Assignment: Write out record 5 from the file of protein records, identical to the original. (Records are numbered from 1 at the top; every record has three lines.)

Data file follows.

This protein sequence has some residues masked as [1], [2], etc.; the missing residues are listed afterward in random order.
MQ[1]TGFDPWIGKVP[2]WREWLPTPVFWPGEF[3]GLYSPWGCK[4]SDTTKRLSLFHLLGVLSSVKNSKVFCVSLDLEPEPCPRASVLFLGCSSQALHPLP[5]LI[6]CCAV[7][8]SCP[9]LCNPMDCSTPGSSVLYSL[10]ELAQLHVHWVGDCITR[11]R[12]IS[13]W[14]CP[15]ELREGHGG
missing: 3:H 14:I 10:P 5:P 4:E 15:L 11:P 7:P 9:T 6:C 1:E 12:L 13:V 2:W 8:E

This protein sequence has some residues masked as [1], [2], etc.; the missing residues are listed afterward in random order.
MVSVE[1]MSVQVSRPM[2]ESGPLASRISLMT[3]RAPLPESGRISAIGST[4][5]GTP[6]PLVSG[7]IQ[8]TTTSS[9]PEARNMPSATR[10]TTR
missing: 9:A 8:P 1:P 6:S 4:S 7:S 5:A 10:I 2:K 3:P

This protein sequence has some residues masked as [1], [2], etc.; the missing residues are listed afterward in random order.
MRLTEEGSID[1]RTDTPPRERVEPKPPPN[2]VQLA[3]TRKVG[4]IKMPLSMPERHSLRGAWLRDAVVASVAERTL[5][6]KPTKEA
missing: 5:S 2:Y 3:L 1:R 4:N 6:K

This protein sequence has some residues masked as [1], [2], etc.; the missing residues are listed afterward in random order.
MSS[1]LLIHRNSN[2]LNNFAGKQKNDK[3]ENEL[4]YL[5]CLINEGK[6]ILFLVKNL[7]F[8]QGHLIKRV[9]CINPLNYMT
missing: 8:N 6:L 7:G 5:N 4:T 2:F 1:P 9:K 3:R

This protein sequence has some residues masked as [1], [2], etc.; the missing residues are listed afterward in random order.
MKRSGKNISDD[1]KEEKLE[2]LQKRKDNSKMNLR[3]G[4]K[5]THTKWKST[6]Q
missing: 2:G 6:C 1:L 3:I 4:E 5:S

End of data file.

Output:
This protein sequence has some residues masked as [1], [2], etc.; the missing residues are listed afterward in random order.
MKRSGKNISDD[1]KEEKLE[2]LQKRKDNSKMNLR[3]G[4]K[5]THTKWKST[6]Q
missing: 2:G 6:C 1:L 3:I 4:E 5:S